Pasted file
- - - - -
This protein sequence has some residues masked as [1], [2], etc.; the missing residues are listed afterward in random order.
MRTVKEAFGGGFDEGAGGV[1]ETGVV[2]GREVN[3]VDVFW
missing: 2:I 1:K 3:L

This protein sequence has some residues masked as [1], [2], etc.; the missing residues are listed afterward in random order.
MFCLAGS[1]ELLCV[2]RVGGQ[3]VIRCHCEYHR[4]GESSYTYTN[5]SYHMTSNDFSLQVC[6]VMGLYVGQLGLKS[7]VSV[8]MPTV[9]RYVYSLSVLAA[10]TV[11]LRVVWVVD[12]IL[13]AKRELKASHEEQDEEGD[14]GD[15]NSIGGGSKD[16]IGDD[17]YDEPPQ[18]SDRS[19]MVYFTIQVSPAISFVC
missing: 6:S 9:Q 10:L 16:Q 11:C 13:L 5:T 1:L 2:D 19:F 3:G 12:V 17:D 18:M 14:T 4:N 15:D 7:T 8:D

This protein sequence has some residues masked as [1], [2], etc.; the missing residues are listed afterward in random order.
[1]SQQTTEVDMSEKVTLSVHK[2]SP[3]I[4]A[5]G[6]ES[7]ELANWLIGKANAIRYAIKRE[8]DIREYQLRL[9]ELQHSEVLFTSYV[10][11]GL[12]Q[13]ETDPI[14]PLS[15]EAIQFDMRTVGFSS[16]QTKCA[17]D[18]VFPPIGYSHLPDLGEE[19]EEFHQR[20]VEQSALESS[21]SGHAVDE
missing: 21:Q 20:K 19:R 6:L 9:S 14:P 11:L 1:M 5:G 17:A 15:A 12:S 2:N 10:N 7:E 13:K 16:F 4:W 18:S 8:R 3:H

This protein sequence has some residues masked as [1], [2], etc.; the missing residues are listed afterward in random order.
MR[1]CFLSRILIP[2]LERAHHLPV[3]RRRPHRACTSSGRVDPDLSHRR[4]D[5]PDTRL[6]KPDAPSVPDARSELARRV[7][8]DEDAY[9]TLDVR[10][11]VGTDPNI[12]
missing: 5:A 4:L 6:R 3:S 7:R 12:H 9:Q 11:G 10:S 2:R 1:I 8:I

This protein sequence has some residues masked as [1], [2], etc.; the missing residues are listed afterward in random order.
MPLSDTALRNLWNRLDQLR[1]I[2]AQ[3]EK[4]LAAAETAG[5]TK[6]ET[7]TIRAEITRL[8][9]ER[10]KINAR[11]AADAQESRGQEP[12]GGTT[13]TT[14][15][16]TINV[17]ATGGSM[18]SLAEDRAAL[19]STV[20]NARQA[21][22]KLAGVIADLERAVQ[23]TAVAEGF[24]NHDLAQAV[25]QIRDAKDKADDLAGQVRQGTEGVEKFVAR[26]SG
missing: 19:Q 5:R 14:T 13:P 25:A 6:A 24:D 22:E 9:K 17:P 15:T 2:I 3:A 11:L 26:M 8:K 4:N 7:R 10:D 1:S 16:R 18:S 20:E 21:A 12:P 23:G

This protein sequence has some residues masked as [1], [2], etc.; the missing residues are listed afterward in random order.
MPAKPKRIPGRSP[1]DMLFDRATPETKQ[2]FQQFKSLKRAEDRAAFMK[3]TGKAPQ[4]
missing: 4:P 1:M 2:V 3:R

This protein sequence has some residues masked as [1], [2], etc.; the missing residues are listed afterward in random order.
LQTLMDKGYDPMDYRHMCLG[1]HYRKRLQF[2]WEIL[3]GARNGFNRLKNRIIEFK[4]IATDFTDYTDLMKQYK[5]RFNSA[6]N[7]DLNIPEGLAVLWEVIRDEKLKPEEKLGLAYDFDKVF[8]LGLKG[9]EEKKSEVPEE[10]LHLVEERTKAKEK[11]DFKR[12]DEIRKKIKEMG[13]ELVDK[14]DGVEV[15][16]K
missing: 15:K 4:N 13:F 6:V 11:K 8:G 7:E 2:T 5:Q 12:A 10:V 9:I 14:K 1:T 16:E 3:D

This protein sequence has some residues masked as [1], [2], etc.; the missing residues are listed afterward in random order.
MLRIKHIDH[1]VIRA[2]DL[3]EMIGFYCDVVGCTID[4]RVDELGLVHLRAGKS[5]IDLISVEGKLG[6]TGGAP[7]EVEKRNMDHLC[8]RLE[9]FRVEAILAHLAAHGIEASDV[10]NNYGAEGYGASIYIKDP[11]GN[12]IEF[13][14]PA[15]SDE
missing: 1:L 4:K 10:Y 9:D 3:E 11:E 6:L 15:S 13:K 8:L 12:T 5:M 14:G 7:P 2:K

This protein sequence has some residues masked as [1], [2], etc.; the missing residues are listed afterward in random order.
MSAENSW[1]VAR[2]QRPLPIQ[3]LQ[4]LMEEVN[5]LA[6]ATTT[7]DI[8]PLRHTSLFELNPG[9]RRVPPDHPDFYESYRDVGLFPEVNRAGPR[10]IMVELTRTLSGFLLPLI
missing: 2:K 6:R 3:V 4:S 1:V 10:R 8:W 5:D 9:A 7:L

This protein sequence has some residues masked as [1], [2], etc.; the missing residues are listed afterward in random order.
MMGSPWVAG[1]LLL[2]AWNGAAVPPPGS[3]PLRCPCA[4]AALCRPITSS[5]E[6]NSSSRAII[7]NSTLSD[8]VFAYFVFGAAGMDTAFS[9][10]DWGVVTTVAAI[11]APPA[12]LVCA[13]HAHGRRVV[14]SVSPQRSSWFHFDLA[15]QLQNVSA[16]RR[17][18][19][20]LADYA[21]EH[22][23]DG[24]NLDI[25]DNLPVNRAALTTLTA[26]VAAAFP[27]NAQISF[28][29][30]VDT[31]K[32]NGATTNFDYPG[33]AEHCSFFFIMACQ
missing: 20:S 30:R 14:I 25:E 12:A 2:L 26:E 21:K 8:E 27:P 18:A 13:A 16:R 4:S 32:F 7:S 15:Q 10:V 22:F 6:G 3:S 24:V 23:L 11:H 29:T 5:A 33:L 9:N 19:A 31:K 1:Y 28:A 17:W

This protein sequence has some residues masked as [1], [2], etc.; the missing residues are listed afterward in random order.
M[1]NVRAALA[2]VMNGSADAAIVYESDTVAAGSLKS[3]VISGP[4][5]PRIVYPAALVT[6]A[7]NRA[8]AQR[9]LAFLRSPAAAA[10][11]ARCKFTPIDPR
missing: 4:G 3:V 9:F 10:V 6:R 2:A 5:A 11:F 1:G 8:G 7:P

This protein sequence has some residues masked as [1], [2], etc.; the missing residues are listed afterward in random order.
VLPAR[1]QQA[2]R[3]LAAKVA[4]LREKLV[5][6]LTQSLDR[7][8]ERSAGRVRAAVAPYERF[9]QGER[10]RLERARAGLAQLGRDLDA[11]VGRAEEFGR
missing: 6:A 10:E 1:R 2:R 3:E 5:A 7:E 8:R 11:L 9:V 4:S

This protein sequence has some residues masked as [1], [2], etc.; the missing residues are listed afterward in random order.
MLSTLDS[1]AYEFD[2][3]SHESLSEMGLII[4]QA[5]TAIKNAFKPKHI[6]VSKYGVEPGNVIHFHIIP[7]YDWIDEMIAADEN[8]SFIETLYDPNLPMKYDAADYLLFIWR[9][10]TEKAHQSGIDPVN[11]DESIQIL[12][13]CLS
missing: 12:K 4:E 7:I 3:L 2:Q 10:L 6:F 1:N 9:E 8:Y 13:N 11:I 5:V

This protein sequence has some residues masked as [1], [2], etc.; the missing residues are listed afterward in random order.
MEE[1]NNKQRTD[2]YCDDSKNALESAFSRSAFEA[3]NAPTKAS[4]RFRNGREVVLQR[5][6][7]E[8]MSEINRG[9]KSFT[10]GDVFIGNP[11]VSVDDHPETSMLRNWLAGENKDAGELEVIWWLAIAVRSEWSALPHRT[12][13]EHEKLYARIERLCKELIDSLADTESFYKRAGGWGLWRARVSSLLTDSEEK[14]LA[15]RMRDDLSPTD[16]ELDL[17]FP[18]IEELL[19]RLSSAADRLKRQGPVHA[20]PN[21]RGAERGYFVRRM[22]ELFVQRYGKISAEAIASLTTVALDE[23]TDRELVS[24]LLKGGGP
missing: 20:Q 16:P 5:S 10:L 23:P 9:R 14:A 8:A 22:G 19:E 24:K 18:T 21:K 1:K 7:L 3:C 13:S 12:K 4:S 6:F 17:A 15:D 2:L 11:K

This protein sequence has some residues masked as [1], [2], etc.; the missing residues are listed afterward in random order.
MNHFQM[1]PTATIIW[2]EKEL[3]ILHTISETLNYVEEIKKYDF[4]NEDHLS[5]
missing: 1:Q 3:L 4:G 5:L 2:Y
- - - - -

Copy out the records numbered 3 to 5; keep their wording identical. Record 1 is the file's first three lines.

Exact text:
This protein sequence has some residues masked as [1], [2], etc.; the missing residues are listed afterward in random order.
[1]SQQTTEVDMSEKVTLSVHK[2]SP[3]I[4]A[5]G[6]ES[7]ELANWLIGKANAIRYAIKRE[8]DIREYQLRL[9]ELQHSEVLFTSYV[10][11]GL[12]Q[13]ETDPI[14]PLS[15]EAIQFDMRTVGFSS[16]QTKCA[17]D[18]VFPPIGYSHLPDLGEE[19]EEFHQR[20]VEQSALESS[21]SGHAVDE
missing: 21:Q 20:K 19:R 6:L 9:S 14:P 11:L 1:M 5:G 17:A 15:A 12:S 2:N 10:N 7:E 13:K 16:F 4:W 18:S 8:R 3:H

This protein sequence has some residues masked as [1], [2], etc.; the missing residues are listed afterward in random order.
MR[1]CFLSRILIP[2]LERAHHLPV[3]RRRPHRACTSSGRVDPDLSHRR[4]D[5]PDTRL[6]KPDAPSVPDARSELARRV[7][8]DEDAY[9]TLDVR[10][11]VGTDPNI[12]
missing: 5:A 4:L 6:R 3:S 7:R 12:H 9:Q 11:G 10:S 2:R 1:I 8:I

This protein sequence has some residues masked as [1], [2], etc.; the missing residues are listed afterward in random order.
MPLSDTALRNLWNRLDQLR[1]I[2]AQ[3]EK[4]LAAAETAG[5]TK[6]ET[7]TIRAEITRL[8][9]ER[10]KINAR[11]AADAQESRGQEP[12]GGTT[13]TT[14][15][16]TINV[17]ATGGSM[18]SLAEDRAAL[19]STV[20]NARQA[21][22]KLAGVIADLERAVQ[23]TAVAEGF[24]NHDLAQAV[25]QIRDAKDKADDLAGQVRQGTEGVEKFVAR[26]SG
missing: 19:Q 5:R 14:T 13:P 25:A 6:A 24:D 22:E 9:K 17:P 15:T 2:I 3:A 11:L 26:M 8:K 4:N 7:R 10:D 1:S 16:R 18:S 20:E 21:A 12:P 23:G